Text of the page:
Almost all the people on the pages of SGSC, with a few exceptions, are able to do what they do as a result of having spent a lot of time in physical training and conditioning. Whatever the level of performance they are looking for, it takes time and most of our Silver Grey athletes have put in that time, and as a result they have an enviable fitness level.

But what about people who don't already have that level of fitness but who would like to achieve  it, particularly people of an age for whom achieving fitness might not seem to be a realistic goal? How to start out? What to attempt, and how often? Will the results be worth the effort?

If you feel like that, you are not alone. But the fact is that it is absolutely possible for everyone significantly to improve their fitness, and at any age. Supporting that proposition and answering some of the many questions that people must have, Go4Life from the National Institute on Aging at NIH, which promotes fitness among older people, has produced a Q&A session a section of which is reproduced below. As mentioned above, you will find answers to many of the concerns that people might have who want to start out on the road to fitness when not having exercised for a long time - or ever. There is advice about the level at which to start out, about equipment, about how much exercise to do, as well as addressing concerns people might have if they have pre-existing health issues.

Here is a selection:-

1. I'm not particularly active, and I haven't exercised in years. Is it safe for me to start now?


If you haven't been active for a long time, it's important to start out at a low level of effort and work your way up slowly. Beginning slowly will help you become more fit without straining your body. For example, you may want to start with walking, biking, or swimming at a comfortable pace and then gradually do more, or start strengthening exercises with 1- or 2-pound weights and gradually add heavier weights. You may want to talk with your doctor if you decide to start a vigorous exercise program or significantly increase your physical activity.

2. I have a medical condition (such as arthritis, high blood pressure, diabetes, heart disease). Is it safe for me to exercise?


Exercise is safe for almost everyone. In fact, studies show that people with arthritis, high blood pressure, diabetes, or heart disease benefit from regular exercise and physical activity. In some cases, exercise actually can improve some of these conditions. You may want to talk with your doctor about how your health condition might affect your ability to be active.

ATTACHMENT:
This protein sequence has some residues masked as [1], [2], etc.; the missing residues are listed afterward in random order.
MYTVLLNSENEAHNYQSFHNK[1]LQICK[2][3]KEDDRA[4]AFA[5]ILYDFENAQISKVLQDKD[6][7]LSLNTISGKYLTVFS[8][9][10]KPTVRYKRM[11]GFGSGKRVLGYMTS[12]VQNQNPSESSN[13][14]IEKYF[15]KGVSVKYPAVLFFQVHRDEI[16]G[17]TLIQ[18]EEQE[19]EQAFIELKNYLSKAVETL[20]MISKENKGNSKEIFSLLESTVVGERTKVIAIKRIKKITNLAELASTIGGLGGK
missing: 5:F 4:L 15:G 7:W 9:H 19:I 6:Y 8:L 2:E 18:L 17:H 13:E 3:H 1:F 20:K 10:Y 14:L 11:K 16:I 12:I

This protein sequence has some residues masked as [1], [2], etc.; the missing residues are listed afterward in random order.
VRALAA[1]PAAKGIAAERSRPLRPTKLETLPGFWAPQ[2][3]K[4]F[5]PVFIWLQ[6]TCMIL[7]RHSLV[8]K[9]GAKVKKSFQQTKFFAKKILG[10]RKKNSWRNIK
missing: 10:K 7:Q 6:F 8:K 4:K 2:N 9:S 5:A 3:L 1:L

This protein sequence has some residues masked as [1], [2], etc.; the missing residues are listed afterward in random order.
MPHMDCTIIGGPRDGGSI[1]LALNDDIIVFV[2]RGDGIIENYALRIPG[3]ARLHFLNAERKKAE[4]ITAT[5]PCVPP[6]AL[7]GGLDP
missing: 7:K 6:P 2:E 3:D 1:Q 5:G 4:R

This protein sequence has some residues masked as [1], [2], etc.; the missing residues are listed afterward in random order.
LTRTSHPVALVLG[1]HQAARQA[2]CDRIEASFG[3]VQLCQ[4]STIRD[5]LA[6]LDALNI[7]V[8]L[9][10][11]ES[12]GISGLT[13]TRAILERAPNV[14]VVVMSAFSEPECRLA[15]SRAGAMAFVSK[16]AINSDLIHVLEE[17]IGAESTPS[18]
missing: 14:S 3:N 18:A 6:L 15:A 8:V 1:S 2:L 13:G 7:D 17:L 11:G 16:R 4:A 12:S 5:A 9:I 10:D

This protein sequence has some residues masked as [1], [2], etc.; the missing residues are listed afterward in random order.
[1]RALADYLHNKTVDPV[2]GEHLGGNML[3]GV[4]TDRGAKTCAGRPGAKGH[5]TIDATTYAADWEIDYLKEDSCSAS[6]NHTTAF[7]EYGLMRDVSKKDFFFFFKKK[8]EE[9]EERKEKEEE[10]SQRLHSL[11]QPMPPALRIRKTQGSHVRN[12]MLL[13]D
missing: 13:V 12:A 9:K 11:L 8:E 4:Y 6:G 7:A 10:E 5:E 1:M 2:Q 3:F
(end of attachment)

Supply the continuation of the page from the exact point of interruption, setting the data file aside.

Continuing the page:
3. Isn't it better for older adults to "take it easy" and save their strength?


Regular physical activity is very important to the health and abilities of older people. In fact, studies show that "taking it easy" is risky. For the most part, when older people lose their ability to do things on their own, it doesn't happen just because they've aged. It's usually because they're not active. According to the U.S. Surgeon General's Report on Physical Activity and Health, inactive people are nearly twice as likely to develop heart disease as those who are more active. Lack of physical activity also can lead to more visits to the doctor, more hospitalizations, and more use of medicines for a variety of illnesses.

4. How much physical activity do I need?


The goal is to achieve at least 150 minutes (2 1/2 hours) of moderate-intensity endurance activity a week. Being active at least 3 days a week is best, but doing anything is better than doing nothing at all. If you cannot do 150 minutes a week because of a health condition, do as much as your condition allows. Try to do all four types of exercises — endurance, balance, flexibility, and strength. Try to do strength exercises for all of your major muscle groups on 2 or more days a week, but don’t do strength exercises of the same muscle group 2 days in a row.

5. How hard should I exercise?

And so on.

There is plenty more, covering a host of topics, and all very inspiring - if you want to read the rest, you can find it here.

On our site we do also have our own training section, with quite a few exercise videos, workout routines and stretches, all with written directions on how to perform them safely, and you can use these in conjunction with the guidelines in the Go4Life Q&A session.

But wherever you do find your exercises - and the web is full of exercise videos - the first and most important thing is to start. And the second and equally most important thing is ... you guessed it ... it's to continue.